Forecasters are bad at forecasting

Over the past three decades, the accuracy of three day weather forecasts has remained basically unchanged. However, despite the improvements in computer processing power, seven day temperature forecasts are still only correct 5% of the time1. But this doesn’t stop us looking at the seven day outlook when we start packing for our holiday which is one week away.

Over 50% of investors with their own self-managed super fund turn to the media for guidance with their investment decisions. On 19 December 2011, well respected journalist Alan Kohler – note he’s not an economist or even licensed to give advice – said on the ABC 7pm news that “I believe the conditions are in place for another major panic sell-off on the share market…on Monday I will be significantly reducing my already reduced exposure to equities to possibly zero”.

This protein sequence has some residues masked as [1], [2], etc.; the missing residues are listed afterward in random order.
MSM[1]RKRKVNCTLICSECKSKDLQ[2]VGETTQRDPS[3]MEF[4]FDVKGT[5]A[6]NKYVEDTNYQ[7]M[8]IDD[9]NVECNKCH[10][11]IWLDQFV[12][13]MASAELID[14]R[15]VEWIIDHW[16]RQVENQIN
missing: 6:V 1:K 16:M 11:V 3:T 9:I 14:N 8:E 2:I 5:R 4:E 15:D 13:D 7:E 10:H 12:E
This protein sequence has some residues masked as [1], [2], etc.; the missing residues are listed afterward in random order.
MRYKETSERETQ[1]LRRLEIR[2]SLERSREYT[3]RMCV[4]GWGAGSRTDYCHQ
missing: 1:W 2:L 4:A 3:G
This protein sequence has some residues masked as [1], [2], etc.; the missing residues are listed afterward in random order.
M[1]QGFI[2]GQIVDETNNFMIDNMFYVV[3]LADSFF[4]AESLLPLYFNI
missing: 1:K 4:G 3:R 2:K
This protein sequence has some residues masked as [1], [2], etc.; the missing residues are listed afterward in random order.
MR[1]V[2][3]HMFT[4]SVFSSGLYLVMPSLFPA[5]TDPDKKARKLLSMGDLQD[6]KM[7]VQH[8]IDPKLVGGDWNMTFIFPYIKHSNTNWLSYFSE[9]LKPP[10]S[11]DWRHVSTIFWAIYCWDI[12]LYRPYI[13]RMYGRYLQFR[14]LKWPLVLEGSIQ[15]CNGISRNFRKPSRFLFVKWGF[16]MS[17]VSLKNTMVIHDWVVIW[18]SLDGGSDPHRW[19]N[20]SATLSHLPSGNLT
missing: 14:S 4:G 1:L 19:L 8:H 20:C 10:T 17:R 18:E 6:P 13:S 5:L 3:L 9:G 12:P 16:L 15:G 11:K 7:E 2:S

Since that report went to air, the Australian stockmarket has risen by 26%.

Alan was relying on his personal conclusion on the possible outcome of events which, by their very nature, are uncontrollable. How can anyone factor in expectations of economic growth, corporate revenues from various sectors, employment, climatic occurrences, changes in government policy, international economic and political influences and psychology into an assured forecast?

It is well documented that we, as investors, have inbuilt biases to consistently make decisions that are not necessarily in our best interests. In fact, Daniel Kahneman was awarded a Noble Prize in 2003 for making this seemingly obvious statement! When faced with a risky decision, we typically allow emotion to overwhelm reason.

Some examples of our inbuilt biases include:

  • Overconfidence – most people think they are smarter than others, meaning the decisions they make are better than the average person.
  • Hindsight bias – events appear obvious after the fact, therefore many think the future must also be predictable.